It's no wonder pollsters have decided Kansas University and Oklahoma State are preseason co-favorites for Big 12 Conference basketball mastery. The Cowboys also have a lot to excite their fans. Yet the personalities of the two teams are vastly different.
Kansas has justifiably received wide and frequent notice about its lustrous four-senior contingent which has been tempered by two NCAA Final Four carnivals. Add celebrated sophomore J.R. Giddens and throw in five richly talented freshmen and it's not difficult for KU followers to get stars in their eyes. Coach Bill Self seems to have a 10-man outfit with powerful clout, enough to justify its No. 1 rating in some preseason national polls.
But don't shortchange OSU, even if coach Eddie Sutton still is laboring to overcome a couple of injurious tumbles, one on an escalator at an airport.
While Kansas features four seniors, OSU has seven on its 12-man roster. The addition of junior Aaron Pettway, 6-foot-11, 240, from Hutchinson Community College, provides some of the height the Pokes have lacked.
The only "center" listed is Frans Steyn, a 7-2, 290-pound monolith from Pretoria, South Africa. He scored only two points in the recent Orange and Black squad match, but he's expected to contribute experience, bulk and paint-harassment.
Kansas had two seniors on the preseason all-league team: 6-9 Wayne Simien and 6-4 Keith Langford. O-State also had two tested veterans chosen: 5-11 John Lucas and 6-7 Joey Graham. Iowa State sophomore Curtis Stinson was the fifth selection.
Little wonder observers consider KU and OSU primed for a neck-and-neck league race, with talented Texas ready to step up from a No. 3 spot and Oklahoma lurking as the No. 4 contender.
But back to the contrasting Kansas-Oklahoma State rosters -- the first a collection of young men who started or are starting their careers with no previous experience at the collegiate level; the second with a wide range of transfer-types. KU doesn't have one man who has had anything resembling junior college or other-school action; by my count, four of the seniors OSU is counting on heavily have come from somewhere else, and Ivan McFarlin is a fifth-year performer who sat out a year getting his house in order.
The four Pokes from St. Elsewhere from whom Sutton and Co. expect a lot are the versatile Lucas from Baylor, shooting guard Daniel Bobik from Brigham Young and 6-7 Joey Graham and 6-6 brother Stephen from Central Florida (Orlando). Pettway from Hutch Juco is another transfer, and so is 6-8, 243-pound David Monds of Macon, Ga., who prepped at Shores Christian Academy.
Terrence Crawford, 6-6, is a homegrown senior from Oklahoma City, one of the rare in-house inhabitants of the OK Corral. That leaves Marcus Dove, a 6-7, 210-pound red-shirt freshman from Long Beach, Calif., Jeff Johnson, a 6-1, 180-pound junior from Kingfisher, Okla. and a controversial pure freshman whom OSU seems to have taken on as a project.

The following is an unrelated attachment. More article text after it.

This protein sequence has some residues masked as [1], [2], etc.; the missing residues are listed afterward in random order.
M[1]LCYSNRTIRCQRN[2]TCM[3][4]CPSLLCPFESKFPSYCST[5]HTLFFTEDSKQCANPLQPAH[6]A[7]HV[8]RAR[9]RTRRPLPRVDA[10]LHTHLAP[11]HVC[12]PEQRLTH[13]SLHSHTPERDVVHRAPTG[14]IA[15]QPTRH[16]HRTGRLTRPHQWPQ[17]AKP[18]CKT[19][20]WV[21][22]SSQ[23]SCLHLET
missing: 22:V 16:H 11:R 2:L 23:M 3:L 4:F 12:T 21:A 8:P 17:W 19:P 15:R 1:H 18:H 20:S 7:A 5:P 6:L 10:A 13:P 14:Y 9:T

In fact, 6-3 JamesOn Curry of Mebane, N.C., is the ONLY pure freshman on the Oklahoma State list. He originally committed to North Carolina after averaging 40.3 points, 7.3 rebounds, 6.0 assists and 4.3 steals as a high school senior. In four years, he scored a whopping 3,370 points.
But Kansas-ex Roy Williams rescinded North Carolina's scholarship offer after Curry pleaded guilty April 5 to six felony counts: two each of possession with intent to sell and deliver marijuana; two each of the sale of marijuana; two each of delivering Mary Jane or a derivative. He was sentenced to 36 months of probation, 200 hours of community service and monetary fines.
Whether he's still on a legal leash and must report regularly to authorities has not been publicized. He scored four points in the Orange and Black scrimmage. Sutton says he has talked at length to the kid, has checked on his background and is confident JamesOn can stay on track in Stillwater. He terms Curry a "very good young man who made a mistake. ... He is without question a person of extraordinary ability who also has strong character and has had strong family guidance."
With a problem child like the lippy and moody Rashad McCants at Chapel Hill, I'm betting Roy Williams is supremely happy Curry is Oklahoma State's problem. McCants is enough of a distraction.
Broken down, OSU has seven seniors (four came from other schools), a red-shirt freshman, a pure freshman, a pure junior, a junior-college junior and a sophomore transfer. Sutton says he has no reservations about transfers. He says players who know they have only two years to make an impact are more receptive to coaching and are unlikely to bolt early as do so many pure freshmen and sophomores.
Meanwhile, all the guys on the Kansas roster are due to contribute, or not, without having been seasoned at other schools. Can the "purebred" method that Bill Self is cultivating overcome the "foreign legion" aspect of the Oklahoma State operation? What about the future?
While Kansas and OSU are trying to slay dragons in the Big 12 (they meet only once in the regular season), could a couple head-banging crews from Texas or Oklahoma sneak up on both? Or, horror of horrors at this Halloween-time, might Missouri finally have one of those years Tiger fans have been expecting from Quin Snyder for the past five seasons?
Plenty of reason to salivate over the thrills we'll get once they start playing for keeps next month, but especially after KU's league opener against Texas A & M here Jan. 5.